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Re: building codes

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Not be a wise a$$ (OK, so maybe I want to), but by the definition that you
cite one could argue that the IBC is not a code either as it is not a
legal document until a jurisdiction adopts it.

Another point to belabor, is that when something like ACI gets adopted by
a local jurisdiction such as New York city or adopted by a model building
code that then gets adopted by a jurisdiction, then it (the ACI document)
becomes a legal document.  Thus, would it not be a code at that point (but
not before)?

Sorry, the lawyer in me just had to escape.


Adrian, MI

On Thu, 13 May 2004 GSKWY(--nospam--at) wrote:

> Building codes are a little like caterpillars.  If you are far enough away,
> you can see that the caterpillar is in fact moving up the tree.  If you look
> at it closely though,  you see that some parts are going up, some parts are
> going down, and a lot of parts are going sideways.
> It is not strictly true that everything referenced by the model building
> codes is a consensus standard (where consensus is loosely taken to mean something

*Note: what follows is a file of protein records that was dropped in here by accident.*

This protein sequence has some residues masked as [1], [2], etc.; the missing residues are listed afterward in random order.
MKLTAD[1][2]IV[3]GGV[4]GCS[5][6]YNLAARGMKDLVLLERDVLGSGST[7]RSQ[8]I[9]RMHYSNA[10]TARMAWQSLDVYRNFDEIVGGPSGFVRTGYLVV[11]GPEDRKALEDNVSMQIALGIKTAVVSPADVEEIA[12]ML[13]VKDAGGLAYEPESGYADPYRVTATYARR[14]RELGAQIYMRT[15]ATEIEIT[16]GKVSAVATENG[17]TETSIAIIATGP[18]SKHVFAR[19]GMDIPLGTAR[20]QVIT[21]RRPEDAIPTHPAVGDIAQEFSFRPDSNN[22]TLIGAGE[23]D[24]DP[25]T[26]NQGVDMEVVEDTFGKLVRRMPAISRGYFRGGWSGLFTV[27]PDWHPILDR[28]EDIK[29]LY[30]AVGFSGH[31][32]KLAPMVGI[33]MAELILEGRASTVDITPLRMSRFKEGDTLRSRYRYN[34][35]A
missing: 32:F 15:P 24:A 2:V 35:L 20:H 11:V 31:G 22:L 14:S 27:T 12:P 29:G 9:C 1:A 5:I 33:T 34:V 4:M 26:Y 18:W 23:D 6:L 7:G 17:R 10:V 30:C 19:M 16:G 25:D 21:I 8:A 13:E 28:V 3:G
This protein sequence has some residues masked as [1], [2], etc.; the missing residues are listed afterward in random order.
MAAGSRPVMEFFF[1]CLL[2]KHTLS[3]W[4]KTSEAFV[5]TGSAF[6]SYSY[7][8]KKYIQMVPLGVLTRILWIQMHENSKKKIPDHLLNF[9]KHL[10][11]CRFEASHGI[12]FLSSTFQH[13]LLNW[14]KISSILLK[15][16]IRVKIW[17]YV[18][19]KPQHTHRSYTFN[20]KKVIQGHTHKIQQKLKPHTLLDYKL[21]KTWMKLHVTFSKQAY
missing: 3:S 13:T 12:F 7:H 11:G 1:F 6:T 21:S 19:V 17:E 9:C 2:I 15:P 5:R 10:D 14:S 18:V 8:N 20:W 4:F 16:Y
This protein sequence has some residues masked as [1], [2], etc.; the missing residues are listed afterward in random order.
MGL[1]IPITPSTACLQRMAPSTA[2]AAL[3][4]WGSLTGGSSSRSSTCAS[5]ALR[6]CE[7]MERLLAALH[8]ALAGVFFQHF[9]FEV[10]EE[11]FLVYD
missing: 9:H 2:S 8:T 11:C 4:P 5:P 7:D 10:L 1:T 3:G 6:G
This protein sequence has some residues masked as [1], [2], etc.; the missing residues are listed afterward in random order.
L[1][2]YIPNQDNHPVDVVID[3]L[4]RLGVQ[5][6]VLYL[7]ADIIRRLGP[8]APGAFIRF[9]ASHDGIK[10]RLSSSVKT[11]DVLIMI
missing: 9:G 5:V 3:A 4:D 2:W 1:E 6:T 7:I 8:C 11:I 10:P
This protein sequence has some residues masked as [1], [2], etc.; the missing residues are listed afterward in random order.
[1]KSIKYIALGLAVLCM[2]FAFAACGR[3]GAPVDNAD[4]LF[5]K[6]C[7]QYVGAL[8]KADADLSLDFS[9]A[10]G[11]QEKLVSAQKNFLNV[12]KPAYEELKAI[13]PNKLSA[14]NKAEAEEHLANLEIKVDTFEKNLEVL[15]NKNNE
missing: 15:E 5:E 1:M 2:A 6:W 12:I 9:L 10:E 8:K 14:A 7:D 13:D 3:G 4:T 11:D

> that some group of people is allowed to vote on.)
> For example, the IBC and UBC reference the PTI Slab on Ground manual.  This
> is not a consensus standard,  and in fact is not even a standard.  It is kind
> of a jumble of confusingly written information about soils, some design
> examples, and recommendations to water your lawn.
> And as a point of trivia,  despite the name 'ACI 318 Building Code
> Requirements for Structural Concrete', ACI 318 is not a code, it is a standard.  A code
> is a legal document, a standard is not.  A standard acquires legal authority
> when it is adopted by a code.
> A standard like ACI 318 can be adopted directly by the code of a particular
> jurisdiction,  for example the city of New York Code.  Or it can be adopted by
> a model code like the IBC which is then adopted by a particular state.
> Gail Kelley

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